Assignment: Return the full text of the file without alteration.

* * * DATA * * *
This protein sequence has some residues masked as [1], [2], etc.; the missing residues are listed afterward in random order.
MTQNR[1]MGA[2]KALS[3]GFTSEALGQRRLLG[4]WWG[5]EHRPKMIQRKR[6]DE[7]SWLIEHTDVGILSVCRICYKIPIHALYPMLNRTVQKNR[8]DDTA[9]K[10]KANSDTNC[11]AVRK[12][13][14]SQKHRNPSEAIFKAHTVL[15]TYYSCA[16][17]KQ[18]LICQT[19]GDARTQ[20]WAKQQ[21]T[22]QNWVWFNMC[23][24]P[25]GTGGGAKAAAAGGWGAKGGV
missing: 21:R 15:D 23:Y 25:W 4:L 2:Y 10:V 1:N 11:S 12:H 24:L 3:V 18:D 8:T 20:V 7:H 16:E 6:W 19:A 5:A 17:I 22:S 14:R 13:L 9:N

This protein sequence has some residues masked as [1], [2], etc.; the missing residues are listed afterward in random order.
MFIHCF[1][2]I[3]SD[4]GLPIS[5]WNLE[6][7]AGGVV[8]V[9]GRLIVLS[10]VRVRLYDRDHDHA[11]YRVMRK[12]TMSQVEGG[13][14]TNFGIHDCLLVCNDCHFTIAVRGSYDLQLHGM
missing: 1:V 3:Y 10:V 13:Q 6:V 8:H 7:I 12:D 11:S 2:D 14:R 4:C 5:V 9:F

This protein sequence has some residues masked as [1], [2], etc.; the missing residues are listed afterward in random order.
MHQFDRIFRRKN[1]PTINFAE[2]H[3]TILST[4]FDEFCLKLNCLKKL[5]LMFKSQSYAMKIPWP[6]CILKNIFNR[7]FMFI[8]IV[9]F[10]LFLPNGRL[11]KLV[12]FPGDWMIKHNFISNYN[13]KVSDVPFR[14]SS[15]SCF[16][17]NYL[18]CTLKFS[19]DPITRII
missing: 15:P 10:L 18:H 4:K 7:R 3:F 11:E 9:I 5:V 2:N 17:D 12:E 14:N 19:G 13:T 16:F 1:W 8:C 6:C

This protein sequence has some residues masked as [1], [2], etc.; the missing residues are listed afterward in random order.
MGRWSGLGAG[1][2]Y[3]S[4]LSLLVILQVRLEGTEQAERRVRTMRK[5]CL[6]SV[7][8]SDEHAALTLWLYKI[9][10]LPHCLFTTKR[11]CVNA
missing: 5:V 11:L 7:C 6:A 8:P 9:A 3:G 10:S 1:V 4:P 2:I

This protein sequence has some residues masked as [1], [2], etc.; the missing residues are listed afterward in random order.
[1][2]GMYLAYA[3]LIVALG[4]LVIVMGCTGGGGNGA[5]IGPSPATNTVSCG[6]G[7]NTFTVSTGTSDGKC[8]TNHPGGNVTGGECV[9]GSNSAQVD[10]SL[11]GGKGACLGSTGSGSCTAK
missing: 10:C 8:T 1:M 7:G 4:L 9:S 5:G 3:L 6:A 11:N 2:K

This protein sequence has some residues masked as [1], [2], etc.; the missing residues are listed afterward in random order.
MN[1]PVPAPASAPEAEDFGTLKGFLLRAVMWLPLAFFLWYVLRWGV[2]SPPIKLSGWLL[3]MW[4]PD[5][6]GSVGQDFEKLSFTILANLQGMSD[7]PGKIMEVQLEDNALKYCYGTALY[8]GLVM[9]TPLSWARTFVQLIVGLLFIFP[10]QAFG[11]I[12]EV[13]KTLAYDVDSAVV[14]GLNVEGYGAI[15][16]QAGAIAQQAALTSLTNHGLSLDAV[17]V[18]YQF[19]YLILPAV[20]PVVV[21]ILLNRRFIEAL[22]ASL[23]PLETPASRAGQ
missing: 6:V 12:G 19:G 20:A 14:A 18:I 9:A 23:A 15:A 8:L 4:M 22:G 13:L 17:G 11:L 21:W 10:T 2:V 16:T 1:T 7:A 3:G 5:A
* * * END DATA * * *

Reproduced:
This protein sequence has some residues masked as [1], [2], etc.; the missing residues are listed afterward in random order.
MTQNR[1]MGA[2]KALS[3]GFTSEALGQRRLLG[4]WWG[5]EHRPKMIQRKR[6]DE[7]SWLIEHTDVGILSVCRICYKIPIHALYPMLNRTVQKNR[8]DDTA[9]K[10]KANSDTNC[11]AVRK[12][13][14]SQKHRNPSEAIFKAHTVL[15]TYYSCA[16][17]KQ[18]LICQT[19]GDARTQ[20]WAKQQ[21]T[22]QNWVWFNMC[23][24]P[25]GTGGGAKAAAAGGWGAKGGV
missing: 21:R 15:D 23:Y 25:W 4:L 2:Y 10:V 1:N 11:S 12:H 24:L 3:V 18:D 8:T 20:V 7:H 16:E 6:W 19:A 5:A 17:I 22:S 14:R 13:L 9:N

This protein sequence has some residues masked as [1], [2], etc.; the missing residues are listed afterward in random order.
MFIHCF[1][2]I[3]SD[4]GLPIS[5]WNLE[6][7]AGGVV[8]V[9]GRLIVLS[10]VRVRLYDRDHDHA[11]YRVMRK[12]TMSQVEGG[13][14]TNFGIHDCLLVCNDCHFTIAVRGSYDLQLHGM
missing: 1:V 3:Y 10:V 13:Q 6:V 8:H 7:I 12:D 11:S 2:D 14:R 4:C 5:V 9:F

This protein sequence has some residues masked as [1], [2], etc.; the missing residues are listed afterward in random order.
MHQFDRIFRRKN[1]PTINFAE[2]H[3]TILST[4]FDEFCLKLNCLKKL[5]LMFKSQSYAMKIPWP[6]CILKNIFNR[7]FMFI[8]IV[9]F[10]LFLPNGRL[11]KLV[12]FPGDWMIKHNFISNYN[13]KVSDVPFR[14]SS[15]SCF[16][17]NYL[18]CTLKFS[19]DPITRII
missing: 15:P 10:L 18:H 4:K 7:R 3:F 11:E 9:I 5:V 2:N 17:D 12:E 14:N 19:G 13:T 16:F 1:W 8:C 6:C

This protein sequence has some residues masked as [1], [2], etc.; the missing residues are listed afterward in random order.
MGRWSGLGAG[1][2]Y[3]S[4]LSLLVILQVRLEGTEQAERRVRTMRK[5]CL[6]SV[7][8]SDEHAALTLWLYKI[9][10]LPHCLFTTKR[11]CVNA
missing: 5:V 11:L 7:C 6:A 8:P 9:A 3:G 10:S 1:V 4:P 2:I

This protein sequence has some residues masked as [1], [2], etc.; the missing residues are listed afterward in random order.
[1][2]GMYLAYA[3]LIVALG[4]LVIVMGCTGGGGNGA[5]IGPSPATNTVSCG[6]G[7]NTFTVSTGTSDGKC[8]TNHPGGNVTGGECV[9]GSNSAQVD[10]SL[11]GGKGACLGSTGSGSCTAK
missing: 10:C 8:T 1:M 7:G 4:L 9:S 5:G 3:L 6:A 11:N 2:K

This protein sequence has some residues masked as [1], [2], etc.; the missing residues are listed afterward in random order.
MN[1]PVPAPASAPEAEDFGTLKGFLLRAVMWLPLAFFLWYVLRWGV[2]SPPIKLSGWLL[3]MW[4]PD[5][6]GSVGQDFEKLSFTILANLQGMSD[7]PGKIMEVQLEDNALKYCYGTALY[8]GLVM[9]TPLSWARTFVQLIVGLLFIFP[10]QAFG[11]I[12]EV[13]KTLAYDVDSAVV[14]GLNVEGYGAI[15][16]QAGAIAQQAALTSLTNHGLSLDAV[17]V[18]YQF[19]YLILPAV[20]PVVV[21]ILLNRRFIEAL[22]ASL[23]PLETPASRAGQ
missing: 6:V 12:G 19:G 20:A 14:A 18:I 9:A 23:A 15:A 8:L 4:M 22:G 13:L 17:G 11:L 21:W 10:T 2:V 16:T 1:T 7:A 3:G 5:A